Lawn fertilizer treatment can make a big difference if grass and other plants are struggling to grow. Fertilization, however, isn't always the answer. Amid the many other possible causes of difficulty, you'll want to determine if your property could benefit from lawn fertilization. Follow these steps to decide if you should consider lawn fertilization options.
Eliminating Other Potential Culprits
Your first goal should be to eliminate the most obvious of other potential culprits. If water pools in a lawn even on days when the rain is fairly light, that's a sign there might be a drainage issue. Notably, it doesn't necessarily mean there won't be a need for a lawn fertilizer treatment since the water can carry away nutrients. However, you'll probably want to address drainage issues before moving on to poor nutrition as the possible cause.
If you're unsure what you're looking at with a lawn, a professional can help. They can assess whether the problem could be drainage, evaporation, heat, or even animals. If the situation appears to be due to low nutrient levels, they can then progress to other diagnostics or solutions.
It is a good idea to get a few samples from different parts of the lawn to assess the need for fertilizer. You can hire a lawn fertilization contractor to take samples so they can assess what might be happening. They can then send those to a lab for more detailed analysis. Not only can they determine whether a lawn fertilizer treatment is the right solution, but they can also decide which nutrients might be missing and how to restore them to the soil.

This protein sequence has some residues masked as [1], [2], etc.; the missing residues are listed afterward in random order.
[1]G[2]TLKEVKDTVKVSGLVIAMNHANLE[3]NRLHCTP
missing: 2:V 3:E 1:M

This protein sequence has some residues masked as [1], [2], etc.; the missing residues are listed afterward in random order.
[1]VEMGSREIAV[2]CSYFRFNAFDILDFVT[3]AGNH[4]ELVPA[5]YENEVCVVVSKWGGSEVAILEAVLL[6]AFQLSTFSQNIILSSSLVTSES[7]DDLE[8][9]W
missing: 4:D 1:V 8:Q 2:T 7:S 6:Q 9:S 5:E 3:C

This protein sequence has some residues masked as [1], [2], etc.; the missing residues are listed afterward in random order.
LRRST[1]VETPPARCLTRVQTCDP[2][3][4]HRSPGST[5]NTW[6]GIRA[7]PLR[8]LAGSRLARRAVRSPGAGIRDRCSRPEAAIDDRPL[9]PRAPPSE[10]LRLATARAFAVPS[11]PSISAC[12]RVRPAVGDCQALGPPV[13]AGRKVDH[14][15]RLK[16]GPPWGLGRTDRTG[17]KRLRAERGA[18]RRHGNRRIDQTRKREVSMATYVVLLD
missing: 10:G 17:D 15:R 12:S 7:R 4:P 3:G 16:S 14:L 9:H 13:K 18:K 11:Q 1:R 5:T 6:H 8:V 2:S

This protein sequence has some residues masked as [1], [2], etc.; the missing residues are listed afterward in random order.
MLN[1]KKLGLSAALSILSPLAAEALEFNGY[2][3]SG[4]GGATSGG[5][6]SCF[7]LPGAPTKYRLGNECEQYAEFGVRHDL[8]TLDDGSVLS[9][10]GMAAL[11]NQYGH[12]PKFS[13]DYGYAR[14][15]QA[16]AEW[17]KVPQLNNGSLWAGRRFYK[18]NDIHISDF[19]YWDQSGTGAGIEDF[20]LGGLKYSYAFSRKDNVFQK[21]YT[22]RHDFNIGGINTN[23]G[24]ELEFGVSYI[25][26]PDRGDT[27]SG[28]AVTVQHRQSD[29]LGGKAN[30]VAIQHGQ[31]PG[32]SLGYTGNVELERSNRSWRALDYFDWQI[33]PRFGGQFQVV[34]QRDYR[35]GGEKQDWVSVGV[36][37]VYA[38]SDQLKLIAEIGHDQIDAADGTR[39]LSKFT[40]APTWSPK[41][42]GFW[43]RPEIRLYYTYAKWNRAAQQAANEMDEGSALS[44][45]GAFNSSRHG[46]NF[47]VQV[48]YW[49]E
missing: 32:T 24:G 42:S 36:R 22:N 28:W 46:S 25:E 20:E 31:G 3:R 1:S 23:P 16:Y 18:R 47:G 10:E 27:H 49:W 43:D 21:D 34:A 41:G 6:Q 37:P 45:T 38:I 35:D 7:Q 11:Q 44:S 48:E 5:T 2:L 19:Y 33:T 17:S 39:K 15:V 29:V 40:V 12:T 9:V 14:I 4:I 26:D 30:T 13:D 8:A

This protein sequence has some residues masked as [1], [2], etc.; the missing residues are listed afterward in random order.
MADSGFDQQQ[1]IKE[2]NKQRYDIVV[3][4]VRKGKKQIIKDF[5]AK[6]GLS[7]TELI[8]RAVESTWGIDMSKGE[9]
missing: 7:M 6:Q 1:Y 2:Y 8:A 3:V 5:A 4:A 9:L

Study the Plants
The nutrient balance in the soil will also be reflected in which plants are growing in a yard and how well they're doing. For example, a high density of weeds is rarely a good sign for a lawn. Many species of grass will do better in nutrient-rich environments, whereas many types of weeds aim for low-quality soil as a place where they can outperform other plants like grass and clover. While you may need to first treat the weeds, it will also be important to develop a lawn fertilization plan to foster the right plants, such as grass and clover.
Fertilize and Reevaluate
Once you've fertilized a lawn, it's important to monitor it and then reevaluate the situation after a few months. If you have a contractor do lawn fertilization in the spring, you might want to assess the situation in the early fall. This will let you know whether you might have to make adjustments.